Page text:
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Drawing the largest crime scene in America

This article originally appeared in GOOD Issue 020: The New Orleans Issue, on newsstands now. Read more from The New Orleans Issue here.


Since the summer of 2005, New Orleans has been predominantly known for two ongoing events—the devastation, governmental buffoonery, and human catastrophe that was Katrina, and the city’s unending culture of crime. It wasn’t long after residents returned from their evacuations to Houston, Atlanta, and beyond that the city’s crime rates reached their pre-storm levels. They have since remained the highest in the country. Violent assaults and damage to property are everyday occurrences in a place that has become accustomed to tragedy. Poverty, corruption, and lack of education set off a murderous cycle decades ago; Katrina only made it worse.

To assume that New Orleans crime begins and ends on the streets and in the emergency rooms would be misguided. As numerous local government and civic leaders have argued ever since the levees broke, the systemic negligence that led up to the breaches and the response following them could be considered criminal in both deed and intent (with blame mostly resting upon the Army Corps of Engineers and FEMA). The ongoing city and state corruption and corporate irresponsibility might be seen as transgressions of the highest order (as exemplified most recently by the Gulf of Mexico oil spill). It is this idea—New Orleans as both crime-ridden and as a crime scene itself—that takes center stage in a couple of current graphic novels depicting Katrina-era New Orleans.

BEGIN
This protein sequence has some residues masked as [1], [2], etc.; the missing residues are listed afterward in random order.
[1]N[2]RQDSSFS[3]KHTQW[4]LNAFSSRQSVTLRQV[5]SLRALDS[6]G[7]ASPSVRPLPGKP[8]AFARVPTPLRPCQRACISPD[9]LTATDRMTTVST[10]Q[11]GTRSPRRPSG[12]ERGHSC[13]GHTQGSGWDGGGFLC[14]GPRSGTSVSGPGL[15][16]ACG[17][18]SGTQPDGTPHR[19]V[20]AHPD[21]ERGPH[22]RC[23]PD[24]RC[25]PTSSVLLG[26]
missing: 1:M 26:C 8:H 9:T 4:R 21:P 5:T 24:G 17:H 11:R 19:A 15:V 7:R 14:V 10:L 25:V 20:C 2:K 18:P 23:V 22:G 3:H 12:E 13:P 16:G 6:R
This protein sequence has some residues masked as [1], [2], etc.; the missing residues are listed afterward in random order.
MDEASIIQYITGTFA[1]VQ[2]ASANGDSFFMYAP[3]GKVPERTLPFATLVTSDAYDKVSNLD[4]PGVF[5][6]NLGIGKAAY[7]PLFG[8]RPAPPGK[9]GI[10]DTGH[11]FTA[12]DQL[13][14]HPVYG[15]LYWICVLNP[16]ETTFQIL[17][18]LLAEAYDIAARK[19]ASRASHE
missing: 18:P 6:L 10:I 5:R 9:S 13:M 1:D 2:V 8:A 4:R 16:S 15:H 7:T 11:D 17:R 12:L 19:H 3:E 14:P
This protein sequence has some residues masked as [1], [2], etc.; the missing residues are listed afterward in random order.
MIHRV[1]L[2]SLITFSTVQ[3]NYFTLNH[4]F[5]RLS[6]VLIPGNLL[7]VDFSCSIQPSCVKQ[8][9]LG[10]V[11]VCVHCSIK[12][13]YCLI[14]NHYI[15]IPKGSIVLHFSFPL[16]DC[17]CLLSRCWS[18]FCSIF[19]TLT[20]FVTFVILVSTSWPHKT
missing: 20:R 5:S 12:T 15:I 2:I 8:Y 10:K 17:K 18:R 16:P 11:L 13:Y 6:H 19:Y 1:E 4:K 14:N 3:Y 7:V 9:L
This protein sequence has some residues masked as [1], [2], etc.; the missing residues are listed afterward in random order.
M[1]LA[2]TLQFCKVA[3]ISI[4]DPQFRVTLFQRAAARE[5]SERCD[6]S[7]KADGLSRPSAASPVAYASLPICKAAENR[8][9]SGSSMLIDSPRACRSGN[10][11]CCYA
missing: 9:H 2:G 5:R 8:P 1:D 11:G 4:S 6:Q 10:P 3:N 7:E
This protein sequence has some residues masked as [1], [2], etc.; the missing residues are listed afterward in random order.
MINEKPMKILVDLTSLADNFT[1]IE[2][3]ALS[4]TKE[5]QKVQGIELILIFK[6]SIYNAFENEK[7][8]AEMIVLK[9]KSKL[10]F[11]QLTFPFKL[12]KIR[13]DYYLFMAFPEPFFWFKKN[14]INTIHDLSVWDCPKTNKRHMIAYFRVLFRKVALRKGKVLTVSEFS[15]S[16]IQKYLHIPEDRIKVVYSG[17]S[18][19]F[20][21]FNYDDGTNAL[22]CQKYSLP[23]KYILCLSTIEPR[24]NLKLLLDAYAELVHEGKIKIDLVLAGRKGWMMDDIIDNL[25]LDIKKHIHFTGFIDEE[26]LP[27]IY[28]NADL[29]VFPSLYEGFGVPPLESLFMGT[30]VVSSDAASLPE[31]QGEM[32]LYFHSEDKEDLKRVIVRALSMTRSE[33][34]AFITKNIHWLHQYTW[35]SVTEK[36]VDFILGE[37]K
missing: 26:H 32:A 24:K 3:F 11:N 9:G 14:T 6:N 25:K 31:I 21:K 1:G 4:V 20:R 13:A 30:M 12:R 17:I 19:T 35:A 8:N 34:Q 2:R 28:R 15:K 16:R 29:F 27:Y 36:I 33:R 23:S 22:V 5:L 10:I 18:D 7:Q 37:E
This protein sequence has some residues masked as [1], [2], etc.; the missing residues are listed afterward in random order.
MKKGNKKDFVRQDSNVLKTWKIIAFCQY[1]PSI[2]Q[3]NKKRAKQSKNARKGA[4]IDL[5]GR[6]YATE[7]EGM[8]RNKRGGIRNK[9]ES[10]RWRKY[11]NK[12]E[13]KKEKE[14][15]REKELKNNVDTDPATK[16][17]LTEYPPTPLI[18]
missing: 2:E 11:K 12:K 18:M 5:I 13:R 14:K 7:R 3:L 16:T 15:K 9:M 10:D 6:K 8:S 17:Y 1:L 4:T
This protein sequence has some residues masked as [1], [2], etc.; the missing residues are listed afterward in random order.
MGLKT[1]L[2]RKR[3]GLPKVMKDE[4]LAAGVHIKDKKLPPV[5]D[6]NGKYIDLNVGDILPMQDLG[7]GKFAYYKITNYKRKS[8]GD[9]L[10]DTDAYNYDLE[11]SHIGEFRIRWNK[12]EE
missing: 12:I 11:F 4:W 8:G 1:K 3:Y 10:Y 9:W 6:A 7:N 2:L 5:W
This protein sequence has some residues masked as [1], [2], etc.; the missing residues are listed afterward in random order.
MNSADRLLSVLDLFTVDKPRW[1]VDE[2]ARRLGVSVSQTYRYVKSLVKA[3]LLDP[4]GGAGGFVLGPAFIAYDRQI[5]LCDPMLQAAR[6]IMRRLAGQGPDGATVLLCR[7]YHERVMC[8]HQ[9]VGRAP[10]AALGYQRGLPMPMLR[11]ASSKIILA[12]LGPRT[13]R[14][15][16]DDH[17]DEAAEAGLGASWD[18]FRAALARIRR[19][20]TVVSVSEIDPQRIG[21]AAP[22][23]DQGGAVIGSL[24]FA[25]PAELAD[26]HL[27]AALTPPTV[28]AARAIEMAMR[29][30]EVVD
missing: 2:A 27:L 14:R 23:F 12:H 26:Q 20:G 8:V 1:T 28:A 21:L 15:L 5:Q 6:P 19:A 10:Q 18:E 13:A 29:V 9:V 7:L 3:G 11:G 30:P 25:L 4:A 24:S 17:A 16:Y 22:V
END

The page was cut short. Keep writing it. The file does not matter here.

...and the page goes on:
The recently published NYPD Blue-meets-Seven crime drama Sweets—created by Louisiana native Kody Chamberlain—attempts to use New Orleans’s staggering murder rate for its fictive advantage. Set in late August, 2005, as the hurricane looms, Sweets follows Detective Curt Delatte as he chases down a serial killer who leaves pralines as his calling cards. Adding somber insult to fatal injury, Delatte’s wife has just left him after their daughter was killed in a brazen hit-and-run. Murder and civic chaos abound, and the surrounding violence only heightens the sense of impending doom as the storm swirls towards the city. “Like it or not, the murder rate gives the city a sharp edge,” Chamberlain says, “which adds weight to any story set in New Orleans."

Of course, complicating the case is the encroaching hurricane and the uncertainty of the evacuation—a facet of Sweets that may hit New Orleanians a bit too close to home. But hurricanes, like crime, are a fact of life for those who live in the city. “Every time a major storm enters the Gulf, everyone feels the stress, and that can have a major impact on a character, which, in turn, makes for good stories,” says Chamberlain. As for Delatte, his stress is channeled into hunting a killer. “What if the killer evacuates?” Chamberlain asks, assuming the voice of his protagonist. “What if evidence is destroyed? What if Delatte can’t handle the real-world pressure? Surely New Orleanians would root for Delatte...”